There Is No Other. There’s Just Us.

At the end of 2016 it seemed the gap between left and right had widened so far that the sides couldn’t even see the other across the chasm.


I started wondering how I could be so blind to people who held different points of view. I realised that I had been thinking about people with different beliefs and worldviews as ‘them’ and ‘those people’.


Jerry Colonna reminds us “There is no other. There’s just us.”


The the person we don’t agree with, don’t understand or don’t relate to…they’re not the “other side”. They are one of us. Just another “broken hearted” person trying to make it through life as best as they can. They are surviving day to day based on the knowledge and the resources they have. They are as scared of failing as you and I, and they are desperately trying to protect the interests of the people they love.


How did come to feel so disconnected from ‘other people’ and how do we turn it around so we can get to the point where we’re all a connected ‘us’?


The media and social media is polarising us. In a world with so many channels of entertainment and information available to us, we (and the algorithms around us) are able to curate a steady source of content that is based on what we’ve consumed and liked. It shows us less of the articles, videos and posts that articulate opinions, beliefs and worldviews that are different to our own.


In the days when I had to choose from five terrestrial tv stations and two local newspapers, my information diet wasn’t as heavily filtered. A lot more of the people around me were seeing the same news and participating in the same conversations.


Today I can be completely oblivious of the shows other people watch, the sites that provide their news and the conversations they are having about what’s important to them.


It’s still sinking in how this is changing the social fabric of our society and how we understand and interact with each other. It’s as though we’re all walking through the world wearing our own personalised VR goggles already.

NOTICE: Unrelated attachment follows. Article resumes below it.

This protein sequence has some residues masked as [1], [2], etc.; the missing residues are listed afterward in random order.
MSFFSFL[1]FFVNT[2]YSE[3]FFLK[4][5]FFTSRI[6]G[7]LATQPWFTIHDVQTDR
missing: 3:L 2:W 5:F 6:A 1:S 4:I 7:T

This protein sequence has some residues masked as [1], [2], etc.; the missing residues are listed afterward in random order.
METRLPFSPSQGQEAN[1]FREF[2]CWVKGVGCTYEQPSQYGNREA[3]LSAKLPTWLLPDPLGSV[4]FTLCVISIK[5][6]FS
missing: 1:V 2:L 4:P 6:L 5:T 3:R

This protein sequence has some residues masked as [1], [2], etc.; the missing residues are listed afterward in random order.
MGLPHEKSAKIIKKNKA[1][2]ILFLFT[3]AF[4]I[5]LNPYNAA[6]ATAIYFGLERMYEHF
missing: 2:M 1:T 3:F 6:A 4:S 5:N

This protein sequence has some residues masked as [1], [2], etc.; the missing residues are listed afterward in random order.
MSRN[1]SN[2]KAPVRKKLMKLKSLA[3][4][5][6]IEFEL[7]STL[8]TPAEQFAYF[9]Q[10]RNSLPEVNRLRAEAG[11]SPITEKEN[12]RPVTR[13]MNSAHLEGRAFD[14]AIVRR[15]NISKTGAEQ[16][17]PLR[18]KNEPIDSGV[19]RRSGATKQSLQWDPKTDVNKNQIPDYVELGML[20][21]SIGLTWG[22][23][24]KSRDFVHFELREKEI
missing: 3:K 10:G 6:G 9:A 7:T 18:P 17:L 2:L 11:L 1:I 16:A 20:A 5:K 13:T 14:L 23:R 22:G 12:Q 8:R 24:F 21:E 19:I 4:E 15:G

It’s possible that we can ‘defeat’ the algorithm effect by seeking out information from new sources. By listening to people who have different points of view to our own,  asking questions and be willing to adapt our own position when we encounter new (relevant) data.


Let’s reconsider how we look at those people who vote differently*, think differently*, behave differently*. Their way isn’t wrong. In fact, it’s exactly right for someone who has lived the experiences that they have, who was raised the way they were raised, who has the fears and concerns that they do. If you had the same background, you’d most likely act in exactly the same way.


Take those people who challenge your expectations, who defy your conventions and who confuse you…and look at them with love. Show them the love they deserve as fellow humans, moving through each day one step at a time. By leading with love and understanding, you encourage them to do the same – creating the possibility of one more node of genuine connection in the world today.


We don’t all have to agree. We don’t all have to work together. But we do need to find a way to live together.


All of us.


*Ever notice how we encourage “differently” when different is OUR point of view and discourage it when it’s not?

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